Name: KETCHEL, STANLEY ORIGINAL ANTIQUE PHOTO (CIRCA 1908)
History: Stanisław Kiecal (September 14, 1886 – October 15, 1910), better known in the boxing world as Stanley Ketchel, was a Polish American professional boxer who became one of the greatest World Middleweight Champions in history. He was nicknamed "The Michigan Assassin." He was murdered at a ranch in Conway, Missouri, at the age of 24. He was born in 1886 in Grand Rapids, Michigan, to Tomasz Kiecal and Julia Kiecal (née Olbinska), whose family immigrated from the village of Sulmierzyce in Piotrków Trybunalski, Guberniya, in modern-day central Poland. He avoided school, instead falling in with a gang of street kids and often getting into fist fights. At twelve years old, he ran away from home, becoming a child hobo. As a teenager he lived in Butte, Montana, where he found employment first as a hotel bellhop and then as a bouncer. This profession obviously led to many scraps that established his reputation as the best fist fighter in town. Soon enough sixteen-year-old Stanley was performing in backroom boxing matches with older locals for twenty dollars a week. He began traveling throughout Montana, offering to take on any man brave enough to face him. Between 1903 and 1906, he lost just twice in thirty-nine contests and, in 1907, moved to California, where he knew most of boxing's big names and big fights waited for him. On February 8, 1908, Ketchel met the man who was generally recognized as the World Welterweight Champion and one of the leading middleweights of the era, Mike "Twin" Sullivan, knocking him out in the first round and winning general recognition as World Middleweight Champion. Sullivan often fought above the welterweight limit, making him a light middleweight. Whether Ketchel became world champion when he defeated Thomas or Mike Sullivan has always been up to debate, but the fact remains that Mike Sullivan and not Thomas is historically remembered as a world champion. He proceeded to retain the title against Mike's twin brother, Jack "Twin" Sullivan, also a former world champion, by a knockout in 20 rounds; against future world champion Billy Papke by decision in 10; against Hugo Kelly by a knockout in three and against Thomas, by a knockout in two. Then, he lost the belt to Papke by a knockout in 12, but Papke and he had an immediate rematch and Ketchel regained the title when he beat Papke by a knockout in 11 in their third match. Ketchel began 1909 by fighting reigning Light Heavyweight Champion Philadelphia Jack O'Brien. Ketchel survived a terrible beating at the hand of the slick, quick O'Brien in the early rounds, only to mount a terrific comeback and score four knockdowns in the ninth and 10th rounds. When the final bell rang at the end of the 10th round, O'Brien was lying unconscious on the mat, his head in a resin box in his corner. Under New York rules at the time, though, O'Brien had been saved by the bell and because official decisions were outlawed in New York boxing, the fight was declared a "no decision". A few weeks later, Ketchel had a rematch with O' Brien, knocking out Philadelphia Jack in three rounds. A fourth fight with Billy Papke followed. Ketchel again won in a tumultuous slugfest to defend his championship and end their series of fights with a record of 3-1 in their four encounters. This (fourth) fight took place in the outdoor Mission Street Arena in Colma, California, during a terrible thunderstorm, yet neither fighter relented in his pursuit of victory until Stanley took the 20-round decision. Ketchel fought Sam Langford on April 27, 1910. It was a hard-pressed fight by both men, each displaying terrific hitting power for all six rounds of the short bout. No knock downs were scored and both had plenty of energy in the end. Langford won by decision. A longer rematch bout was rumored, but never happened. Some disputed the decision, although a majority of people felt that Langford had won the bout, which following a decision-appealing vote, it was decided (in an uncontroversial manner) that it would stand as a decision win for Langford. Ketchel's 1909 battle with Jack Johnson has been called by many a modern-day "David and Goliath". In the 12th round, Ketchel floored Johnson with a right hand. Johnson got up and knocked out Ketchel with a right uppercut. Ketchel and Johnson were rumored to have been friends and to have gone gambling, as well as hit the brothels, together; they shared a love for women. Ketchel and Johnson planned to fight together. Because Ketchel was shorter than Johnson, he wore long coats to conceal the platform shoes he had worn to make him look taller at a publicity event. They set up a script for their fight to stretch it to 20 rounds, as a 20-round fight would guarantee boxing fans would pay to go to local theaters to watch the replay of the fight. After 12 rounds, Ketchel swung a surprise punch that knocked Johnson down. Regaining his feet, Jack Johnson knocked out Ketchel with a swift combination to Ketchel's head and jaw. Ketchel did not wake up for many minutes and some of his teeth were knocked out by the blow, some embedded in Johnson's glove. Offered here is an original, first generation, mounted photograph of Stanley Ketchel depicted wearing his famous silver championship belt.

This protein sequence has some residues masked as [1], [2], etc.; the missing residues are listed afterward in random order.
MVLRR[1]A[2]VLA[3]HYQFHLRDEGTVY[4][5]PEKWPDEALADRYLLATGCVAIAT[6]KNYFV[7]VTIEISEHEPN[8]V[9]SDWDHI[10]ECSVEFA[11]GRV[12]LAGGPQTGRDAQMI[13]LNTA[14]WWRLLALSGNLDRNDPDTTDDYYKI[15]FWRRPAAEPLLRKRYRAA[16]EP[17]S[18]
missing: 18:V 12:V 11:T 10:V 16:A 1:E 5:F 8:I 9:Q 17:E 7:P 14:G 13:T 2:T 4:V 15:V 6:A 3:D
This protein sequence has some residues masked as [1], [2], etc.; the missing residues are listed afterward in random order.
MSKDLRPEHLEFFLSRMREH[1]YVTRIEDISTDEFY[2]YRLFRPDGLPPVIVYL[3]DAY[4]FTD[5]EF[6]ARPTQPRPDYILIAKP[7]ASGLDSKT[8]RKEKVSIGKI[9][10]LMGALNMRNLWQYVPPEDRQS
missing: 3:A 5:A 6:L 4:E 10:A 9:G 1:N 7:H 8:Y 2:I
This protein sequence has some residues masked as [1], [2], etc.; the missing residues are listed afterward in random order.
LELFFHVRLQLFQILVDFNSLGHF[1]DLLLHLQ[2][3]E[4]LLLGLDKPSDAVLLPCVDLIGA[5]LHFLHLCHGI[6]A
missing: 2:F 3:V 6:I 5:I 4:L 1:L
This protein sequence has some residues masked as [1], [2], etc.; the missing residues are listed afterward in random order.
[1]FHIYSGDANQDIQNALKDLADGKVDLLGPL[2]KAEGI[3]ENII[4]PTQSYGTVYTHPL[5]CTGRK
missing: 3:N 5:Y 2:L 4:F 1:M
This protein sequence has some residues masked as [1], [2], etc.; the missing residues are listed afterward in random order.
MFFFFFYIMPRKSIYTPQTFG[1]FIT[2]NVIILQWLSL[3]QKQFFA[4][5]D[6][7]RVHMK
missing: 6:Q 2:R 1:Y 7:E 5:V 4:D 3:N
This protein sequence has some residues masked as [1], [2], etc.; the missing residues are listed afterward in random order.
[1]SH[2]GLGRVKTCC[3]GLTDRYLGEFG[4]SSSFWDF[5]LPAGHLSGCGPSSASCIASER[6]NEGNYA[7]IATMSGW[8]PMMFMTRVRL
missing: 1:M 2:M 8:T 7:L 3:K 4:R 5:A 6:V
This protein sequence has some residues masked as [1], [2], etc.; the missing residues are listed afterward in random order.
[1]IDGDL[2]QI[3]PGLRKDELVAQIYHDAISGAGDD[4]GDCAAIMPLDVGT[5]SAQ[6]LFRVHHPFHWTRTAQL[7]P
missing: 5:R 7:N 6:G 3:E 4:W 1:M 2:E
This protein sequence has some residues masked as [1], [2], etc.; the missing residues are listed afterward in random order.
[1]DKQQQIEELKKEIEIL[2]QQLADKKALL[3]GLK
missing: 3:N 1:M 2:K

Full description: This is an original, first generation, mounted photograph. Bold, clear image. Photo is clean. Not creased or torn. Minor surface wear. 4" x 5 1/2."
Size: 4 x 5 1/2
Categories: Antique Photographs (Pre-1930) - Ketchel, Stanley -
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